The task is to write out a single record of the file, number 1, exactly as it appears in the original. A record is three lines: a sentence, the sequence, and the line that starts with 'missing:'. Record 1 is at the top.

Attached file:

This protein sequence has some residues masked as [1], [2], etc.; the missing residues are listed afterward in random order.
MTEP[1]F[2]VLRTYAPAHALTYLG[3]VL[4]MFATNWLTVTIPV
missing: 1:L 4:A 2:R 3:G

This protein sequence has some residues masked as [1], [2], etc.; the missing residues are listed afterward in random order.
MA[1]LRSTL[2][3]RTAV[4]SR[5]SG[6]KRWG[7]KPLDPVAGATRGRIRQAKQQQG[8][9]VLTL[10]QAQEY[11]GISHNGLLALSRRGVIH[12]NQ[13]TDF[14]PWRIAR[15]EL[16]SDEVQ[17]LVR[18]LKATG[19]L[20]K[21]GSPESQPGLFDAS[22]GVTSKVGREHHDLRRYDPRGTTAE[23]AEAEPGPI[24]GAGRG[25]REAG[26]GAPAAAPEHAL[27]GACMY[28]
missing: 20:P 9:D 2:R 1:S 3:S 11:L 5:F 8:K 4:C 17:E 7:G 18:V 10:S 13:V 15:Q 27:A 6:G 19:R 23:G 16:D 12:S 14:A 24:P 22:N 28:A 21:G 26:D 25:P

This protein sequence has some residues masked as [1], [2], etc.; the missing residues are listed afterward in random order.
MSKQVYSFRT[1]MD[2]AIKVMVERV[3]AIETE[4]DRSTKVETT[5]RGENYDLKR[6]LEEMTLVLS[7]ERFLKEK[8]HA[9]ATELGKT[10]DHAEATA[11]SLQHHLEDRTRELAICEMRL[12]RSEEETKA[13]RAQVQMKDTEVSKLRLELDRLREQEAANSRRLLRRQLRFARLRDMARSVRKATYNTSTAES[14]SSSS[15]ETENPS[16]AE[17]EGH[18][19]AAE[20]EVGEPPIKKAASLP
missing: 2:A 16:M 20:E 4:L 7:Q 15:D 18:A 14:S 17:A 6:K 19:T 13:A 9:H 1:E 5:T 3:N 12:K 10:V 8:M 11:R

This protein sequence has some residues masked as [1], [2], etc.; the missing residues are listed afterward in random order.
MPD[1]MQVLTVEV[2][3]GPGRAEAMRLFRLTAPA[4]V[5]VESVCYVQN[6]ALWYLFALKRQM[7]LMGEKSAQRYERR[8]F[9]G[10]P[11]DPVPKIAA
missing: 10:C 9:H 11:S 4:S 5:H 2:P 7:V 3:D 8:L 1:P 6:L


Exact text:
This protein sequence has some residues masked as [1], [2], etc.; the missing residues are listed afterward in random order.
MTEP[1]F[2]VLRTYAPAHALTYLG[3]VL[4]MFATNWLTVTIPV
missing: 1:L 4:A 2:R 3:G